I’m a Real Mom: Coming to Grips with Disabled Motherhood

I got up before my children this morning and made breakfast for them.  

This happens about 3 or 4 times a year.  

I usually don’t have the energy to do this.  

Mornings are not my best time of day.

Today –for just a little while– I felt like a real mom.

The mom I wish I could be.

The mom I want to be.

The mom I would be if the illness hadn’t taken over my body.

It has been difficult coming to grips with my disability.

As a mom, I have spent a fair amount of time watching cartoons.

Whenever I feel like saying, “I am a real mom!” I am reminded of a line in the cartoon Shrek when Pinocchio is getting turned back and forth between a wooden puppet and a human boy.

The first time he gets changed into a boy, Pinocchio says “I am a real boy!”

And then he gets turned back into a wooden boy again for comedic effect.

I feel like that is my life.

I have a second or two of normal functioning, and I cry, “Hey, I am a real mom!”

But it only lasts a short while, and I am back to being a sick mom again.

Now, of course, I am a real mom even if I can’t do mom stuff.

But it doesn’t feel like it sometimes.

Sometimes it feels like my children are parenting me because of how much care I require.

In an ideal world, children wouldn’t have to care for their sick mother.

But we do not live in an ideal world.

So, when I get overwhelmed feeling like I am failing as a mom because of my illness, I jokingly declare, “I am a real mom!”

It makes me giggle.

I do regret, sometimes, not being able to do what “normal” moms do.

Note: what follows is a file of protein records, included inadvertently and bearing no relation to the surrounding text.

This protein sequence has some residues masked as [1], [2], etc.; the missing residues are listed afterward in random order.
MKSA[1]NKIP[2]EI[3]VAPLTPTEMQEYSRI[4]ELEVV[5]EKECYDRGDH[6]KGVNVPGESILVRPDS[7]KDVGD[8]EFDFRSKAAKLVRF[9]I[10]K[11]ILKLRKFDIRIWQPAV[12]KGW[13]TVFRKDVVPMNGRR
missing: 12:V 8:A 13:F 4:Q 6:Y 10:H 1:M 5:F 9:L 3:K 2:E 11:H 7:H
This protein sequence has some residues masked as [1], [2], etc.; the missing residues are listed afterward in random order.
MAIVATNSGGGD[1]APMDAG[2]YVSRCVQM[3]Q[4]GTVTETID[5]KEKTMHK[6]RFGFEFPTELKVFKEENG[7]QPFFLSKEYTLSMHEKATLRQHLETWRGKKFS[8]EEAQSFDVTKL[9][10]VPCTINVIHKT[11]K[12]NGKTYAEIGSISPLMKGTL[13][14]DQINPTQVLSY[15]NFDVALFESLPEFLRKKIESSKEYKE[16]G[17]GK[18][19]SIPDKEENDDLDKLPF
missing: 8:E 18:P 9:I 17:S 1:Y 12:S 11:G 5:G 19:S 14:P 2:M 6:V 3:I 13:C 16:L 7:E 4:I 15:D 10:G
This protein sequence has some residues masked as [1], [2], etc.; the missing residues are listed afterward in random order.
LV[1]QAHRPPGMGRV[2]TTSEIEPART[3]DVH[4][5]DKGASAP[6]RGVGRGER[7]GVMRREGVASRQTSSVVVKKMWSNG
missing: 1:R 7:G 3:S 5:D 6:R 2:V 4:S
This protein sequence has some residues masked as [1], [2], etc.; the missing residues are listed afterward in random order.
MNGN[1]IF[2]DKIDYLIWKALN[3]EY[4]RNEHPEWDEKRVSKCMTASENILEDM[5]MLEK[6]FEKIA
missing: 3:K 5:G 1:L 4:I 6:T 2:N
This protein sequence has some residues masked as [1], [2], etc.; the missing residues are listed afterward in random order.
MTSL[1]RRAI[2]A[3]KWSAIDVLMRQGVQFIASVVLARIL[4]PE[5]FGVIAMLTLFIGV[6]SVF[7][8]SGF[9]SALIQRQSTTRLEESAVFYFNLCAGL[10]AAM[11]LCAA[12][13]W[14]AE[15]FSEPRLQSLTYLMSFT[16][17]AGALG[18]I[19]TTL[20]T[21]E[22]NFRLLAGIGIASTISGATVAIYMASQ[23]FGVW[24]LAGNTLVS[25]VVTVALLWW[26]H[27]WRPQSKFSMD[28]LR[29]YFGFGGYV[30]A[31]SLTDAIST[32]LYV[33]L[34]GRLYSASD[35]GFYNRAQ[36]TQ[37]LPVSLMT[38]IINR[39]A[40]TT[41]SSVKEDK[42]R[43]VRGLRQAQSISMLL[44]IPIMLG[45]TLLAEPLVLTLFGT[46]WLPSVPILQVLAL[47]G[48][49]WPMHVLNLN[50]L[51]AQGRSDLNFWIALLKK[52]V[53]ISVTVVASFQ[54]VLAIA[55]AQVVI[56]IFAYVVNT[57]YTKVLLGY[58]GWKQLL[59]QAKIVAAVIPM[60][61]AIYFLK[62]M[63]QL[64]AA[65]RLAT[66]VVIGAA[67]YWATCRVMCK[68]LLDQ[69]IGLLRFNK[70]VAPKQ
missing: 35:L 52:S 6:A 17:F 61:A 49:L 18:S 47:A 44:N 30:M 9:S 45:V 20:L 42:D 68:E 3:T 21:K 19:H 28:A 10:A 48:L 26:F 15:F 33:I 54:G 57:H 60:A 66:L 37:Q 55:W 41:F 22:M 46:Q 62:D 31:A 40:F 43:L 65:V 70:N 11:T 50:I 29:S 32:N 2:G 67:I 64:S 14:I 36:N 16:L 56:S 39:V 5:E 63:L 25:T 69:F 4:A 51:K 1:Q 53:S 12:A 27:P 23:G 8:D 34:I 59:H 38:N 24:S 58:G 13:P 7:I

Even yesterday, I tried to go help a local non-profit organization.

I just sat a table sorting and bagging food.

And today I am in pain.

I just wish –sometimes– that I could decide to do something and go do it.

That I could do what is necessary without being in pain or without ending up with health complications.

I wish my children didn’t have to forgo things because I cannot help or support them.

I wish they didn’t have to help me.

But this is my reality.

This is where God has put me.

I can’t exactly claim to have come to grips with it entirely.

Accepting it means that I might stop striving to improve.

But what I have done is stop resenting that this is where God put me right now.

Even in immobility and poor health, I can still do something.

What I can do, I do.

And I pray that it will be enough.

I am determined to shine here where I am, even if it’s not far and wide.

Once upon a time, I thought I would change the world.

Now I am trying to be content to just change me for the better and influence the souls around me for Jesus.

I think coming to grips with my disability has come down to these (in no particular order):

–being thankful for what I have

–finding humor in life

–bring okay if things aren’t perfect

–trusting that God knows what He is going

–being humble and honest about what is really going on

–ministering as I can to those around me even if it is just my own family or friends on Facebook

“My fire is not large, yet it is real, and there may be those who can light their candle in its flame.” –A.W. Tozer

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Blessings,

Sarah Forbes

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